5 Stars Out Of 5
A Guide in the Wilderness
June 27, 2012
San Diego, CA
Anyone who hikes in the desert knows how hard it can be to navigate such terrain and how important it is to prepare. I learned this once when I and several friends decided to explore some of Joshua Tree National Park's more than one-thousand square miles. Wandering into the wastes, none of us thought to pack more than our teenage bravado and perhaps a Capri Sun. We snaked for hours past gangling specimens of that namesake Joshua tree and over immense mounds of granite. By noon we were lost. Without maps, compasses, water, and food we became increasingly disoriented, fatigued, and nervous. Fortunately, we came across someone who knew the way back. Since then I've known how essential the right tools and supplies are for wilderness treks.
Reading the Old Testament can be much the same, especially for people unfamiliar with the landscape. What does it all mean? How do I grow from it? Why does it seem so dry? Thankfully, Rev. Daniel R. Hyde comes to our aid with a new book to guide and nourish believers in our study of Israel's desert wanderings, and in particular, help Christians understand the purpose of the Tabernacle for today. God in Our Midst (Reformation Trust, 2012) is an easy door into Biblical Studies that not only digs into its main theme, but presents readers with sound tools for interpreting the entire Old Testament in light of the New Testament.
The book is based on Hyde's sermons through Leviticus, but it has been fortified with historical quotes, archeological insight, and devotional application. Pastors will find substantial help from a complete subject/scripture index, but the studies will not fly over the heads of less advanced learners, either. God in Our Midst shares illustrations from the acclaimed ESV Study Bible and, at 275 pages, it's just long enough to feel thorough without overwhelming you. Best of all, you'll discover the apparent wilderness of Leviticus blooming with life to enflame your devotion to Christ.
The book consists of 17 chapters and includes a helpful introduction by David P. Murray. He notes six characteristics of a good Old Testament commentary:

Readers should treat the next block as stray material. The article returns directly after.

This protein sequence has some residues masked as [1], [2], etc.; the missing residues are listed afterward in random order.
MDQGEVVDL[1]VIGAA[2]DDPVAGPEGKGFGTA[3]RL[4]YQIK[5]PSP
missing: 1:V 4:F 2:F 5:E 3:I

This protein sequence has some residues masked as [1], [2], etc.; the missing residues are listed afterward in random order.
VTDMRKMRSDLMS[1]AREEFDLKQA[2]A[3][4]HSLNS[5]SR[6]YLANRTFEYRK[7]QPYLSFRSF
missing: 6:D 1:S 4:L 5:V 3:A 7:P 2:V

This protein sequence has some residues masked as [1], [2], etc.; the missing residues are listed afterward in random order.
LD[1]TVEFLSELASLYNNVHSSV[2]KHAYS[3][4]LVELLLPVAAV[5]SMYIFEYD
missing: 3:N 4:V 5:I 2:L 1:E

1. It handles the scripture with reverence and diligence as the Word of God.
2. It's method of interpretation starts at the original context, instead of rushing straight to find 21st-century relevance.
3. It should portray a central unified message unfolding throughout the Bible, of gracious redemption through faith in the Messiah. God didn't "start over" in different ages, but was revealing his grace more and more.
4. It should follow the Apostolic example of using the New Testament to interpret the Old.
5. It must connect the faith of Old Testament believers with New Testament Church to show we share the same hope and are saved through the same Savior.
6. It must have application for the modern Church, teaching us about godly worship, communion, obedience, and service.
Murray concludes, "He gives us, at last, a modern book on the Old Testament that treats the believing Israelites as brothers and sisters in Christ rather than as slightly confused, animistic, legalistic idolaters." After giving God in Our Midst the thumbs-up, he sends us off to the Introduction.
Here Rev. Hyde lays ground-rules for interpreting events and idioms of the Old Testament in a way that avoids running off into bizarre and strained typologiesâ€”you know the kind that insist on deep and certain symbolism behind every name and number. Instead, he shows how the Apostles read the Prophets and gives us safe boundaries to do the same:
"What does it mean to read the Word and the tabernacle story simply? It means that we must read it theologically. In reading, then, we ask not about the hidden meaning of minor details such as the rings, the poles, and the boards of the tabernacle, or the color of the stones in the high priest's ephod, but questions such as, "What does this passage teach me about God, about my sins, about Christ's redemptive work, and about how I am to live for the glory of God?"
For me, this section alone would have been worth the cost of the book. In case anyone doesn't see the value in studying these texts, Hyde says,